Friday, 31 August 2007

Thinking of going Pro?

Paul Indigo has just produced another thought provoking blog (he does this a lot - that's why he is over there on the left in the section marked recommended blogs) about making the move from enthusiast to pro.

Give it a read - you know you want to.

Thursday, 30 August 2007

Capture One 4 Beta

Ohhh, I'm so excited - I'm about to lose control and I think I like it!

Finally, Phase One have released the beta of my favourite raw converter Capture One. I have only just downloaded it so no conclusions yet but if the image quality is as good as Capture One v3 and the promised workflow improvements work I will be a happy bunny.

Why not give the beta a try too?


I've been having a play with it, on some shots I took of a chair I found in the middle of Epping Forest, and I'm very impressed so far.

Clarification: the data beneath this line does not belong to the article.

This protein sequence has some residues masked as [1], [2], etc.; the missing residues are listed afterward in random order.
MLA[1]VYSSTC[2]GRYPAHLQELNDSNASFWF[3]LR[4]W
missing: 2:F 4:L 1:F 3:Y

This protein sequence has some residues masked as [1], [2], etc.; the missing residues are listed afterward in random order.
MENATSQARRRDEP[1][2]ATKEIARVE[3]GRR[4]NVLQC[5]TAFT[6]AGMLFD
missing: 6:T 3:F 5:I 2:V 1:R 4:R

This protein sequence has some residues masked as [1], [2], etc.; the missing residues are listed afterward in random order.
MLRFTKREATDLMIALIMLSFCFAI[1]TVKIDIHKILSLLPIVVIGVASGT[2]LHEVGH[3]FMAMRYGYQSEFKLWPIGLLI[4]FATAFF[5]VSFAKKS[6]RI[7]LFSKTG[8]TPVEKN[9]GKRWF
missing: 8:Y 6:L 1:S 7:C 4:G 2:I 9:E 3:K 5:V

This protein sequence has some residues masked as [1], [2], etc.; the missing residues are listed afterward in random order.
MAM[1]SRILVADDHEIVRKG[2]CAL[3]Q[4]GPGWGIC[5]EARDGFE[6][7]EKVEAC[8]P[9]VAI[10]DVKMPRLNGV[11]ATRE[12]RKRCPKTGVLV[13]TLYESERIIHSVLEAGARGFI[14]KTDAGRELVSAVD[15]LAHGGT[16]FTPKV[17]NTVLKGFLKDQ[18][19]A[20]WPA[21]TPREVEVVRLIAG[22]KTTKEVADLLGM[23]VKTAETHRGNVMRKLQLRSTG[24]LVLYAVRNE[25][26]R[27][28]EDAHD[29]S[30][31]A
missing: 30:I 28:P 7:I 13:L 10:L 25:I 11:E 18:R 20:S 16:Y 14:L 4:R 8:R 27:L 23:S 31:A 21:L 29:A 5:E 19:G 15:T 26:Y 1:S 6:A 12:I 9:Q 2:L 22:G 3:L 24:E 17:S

A Seat in the Country
(Click to view large)

  • It seems pretty stable for a beta, certainly much more usable than the Lightroom betas.
  • UI seems to have taken a lot of the good features from Lightroom & aperture and made them workmanlike rather than gimicky.
  • Variants are a great addition to the product and seem to work well.

Tuesday, 28 August 2007

What's Important?

I was talking to another photographer about their workflow the other day and they said something like "I use raw for important stuff and jpg for everything else". I replied with 2 questions - "Why? and how do you know which is which?".